House Bill -6 passed the legislature with bipartisan support. Some legislators voted for it because they saw that there would be a dramatic negative economic impact to the regions surrounding the reactor facilities. Others were concerned about the increase in CO2 and other pollutants. The fact is, by a very large percentage, fossil fuel burning replaces closed nuclear power plants. This has been observed in the United States and other countries like Germany and Japan and Italy.
Environmental organizations like Sierra Club and the Ohio Environmental Council have campaigned for years to close nuclear power plants and they were back at it in Columbus campaigning against H.B.-6. They argued that wind and solar electricity production could cover the missing megawatts if the plants closed. There have been state mandates to grow wind turbine and solar electric production for years however, a drive through western Ohio will reveal that many rural areas in these windblown regions oppose wind turbine tower “farms”. There have also been proposals to put wind turbine towers out in Lake Erie. These efforts have been opposed by wildlife groups concerned that bird and bat populations would be impacted (literally) by the massive deployment of industrial wind turbines and solar to replace the closed nuclear plants.
When one looks at Ohio Public Utility Commission data, the big picture of renewable electricity generation becomes evident. After years of mandates and tax credits and the relaxation of Migratory bird and endangered species regulations, Wind, solar, hydro and bio fuels only make up 3% of electricity production statewide. Hydro dams make up 1% and are pretty reliable (Outside of drought periods). Solar only works when the sun is out and wind only works when it’s blowing enough to spin turbines. What makes up the nighttime generation and the windless periods? Fossil fuel burning, mostly from fast starting fracked gas burner plants. We all want our electrical generation to be as pollution free as possible. However, building brand new renewable power that will still depend on fossil fuel back up to replace two closed reactors make no sense to me. What is Sierra Club thinking?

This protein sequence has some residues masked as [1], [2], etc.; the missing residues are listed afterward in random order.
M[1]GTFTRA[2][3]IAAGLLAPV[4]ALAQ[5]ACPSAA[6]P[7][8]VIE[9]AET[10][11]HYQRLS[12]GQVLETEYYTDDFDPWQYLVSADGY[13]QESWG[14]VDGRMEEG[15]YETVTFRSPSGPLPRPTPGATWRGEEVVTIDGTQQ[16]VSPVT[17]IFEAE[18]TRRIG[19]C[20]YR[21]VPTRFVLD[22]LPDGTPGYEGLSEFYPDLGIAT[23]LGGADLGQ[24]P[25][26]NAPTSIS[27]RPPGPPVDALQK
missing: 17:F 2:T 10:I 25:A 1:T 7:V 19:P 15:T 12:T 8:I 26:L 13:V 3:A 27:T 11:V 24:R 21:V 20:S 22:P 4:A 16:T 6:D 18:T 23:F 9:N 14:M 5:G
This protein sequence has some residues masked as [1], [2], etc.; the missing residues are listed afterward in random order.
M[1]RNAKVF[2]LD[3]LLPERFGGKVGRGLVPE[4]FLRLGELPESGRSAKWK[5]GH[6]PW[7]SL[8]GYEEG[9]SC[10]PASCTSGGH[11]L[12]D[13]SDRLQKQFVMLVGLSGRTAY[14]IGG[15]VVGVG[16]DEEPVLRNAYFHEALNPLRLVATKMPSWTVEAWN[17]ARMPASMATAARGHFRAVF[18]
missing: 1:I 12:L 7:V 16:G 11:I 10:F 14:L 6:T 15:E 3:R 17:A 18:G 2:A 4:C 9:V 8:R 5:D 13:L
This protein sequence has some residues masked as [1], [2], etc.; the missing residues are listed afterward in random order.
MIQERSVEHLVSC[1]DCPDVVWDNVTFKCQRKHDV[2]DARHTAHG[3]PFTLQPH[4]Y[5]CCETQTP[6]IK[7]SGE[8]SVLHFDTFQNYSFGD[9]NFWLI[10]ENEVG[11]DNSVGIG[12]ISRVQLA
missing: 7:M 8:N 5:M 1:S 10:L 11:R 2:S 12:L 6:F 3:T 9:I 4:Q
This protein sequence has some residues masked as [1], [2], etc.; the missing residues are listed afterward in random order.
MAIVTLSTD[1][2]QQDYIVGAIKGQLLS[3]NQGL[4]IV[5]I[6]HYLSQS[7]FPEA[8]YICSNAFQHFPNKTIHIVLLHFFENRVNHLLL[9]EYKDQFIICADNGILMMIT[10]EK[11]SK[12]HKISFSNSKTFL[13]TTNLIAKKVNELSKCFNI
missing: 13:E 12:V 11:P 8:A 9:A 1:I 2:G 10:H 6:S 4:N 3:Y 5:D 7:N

Those two good working order nuclear power generators that have been essentially paid for by citizen’s electricity bill past payments. House Bill-6 keeps them operating. We all benefit by cleaner electricity. The renewable energy mandate should be modified into a clean energy mandate. Maybe the state legislature can take a look at the old Zero Emission Credit proposal.
Mark Twain once said “It ain’t what you don’t know that get you into trouble, it’s what you know for certain that just ain’t so that does”.
Many good hearted environmentalists think they understand energy and electricity production. I encourage folks to really study the issue. A good starting point is this website: www.ElectricityMap.org. Look at it daily for a month. The electrical generation mix changes through out the day and over the course of weeks. Another good website is: www.GridWatch.ca. It goes into detail on the Ontario Canada grid often the most carbon reduced electricity grid on the planet. If you commit to looking at these sites daily for a month I promise you’ll know more about real world electricity generation than 98% of the people on the planet and that knowledge is real power.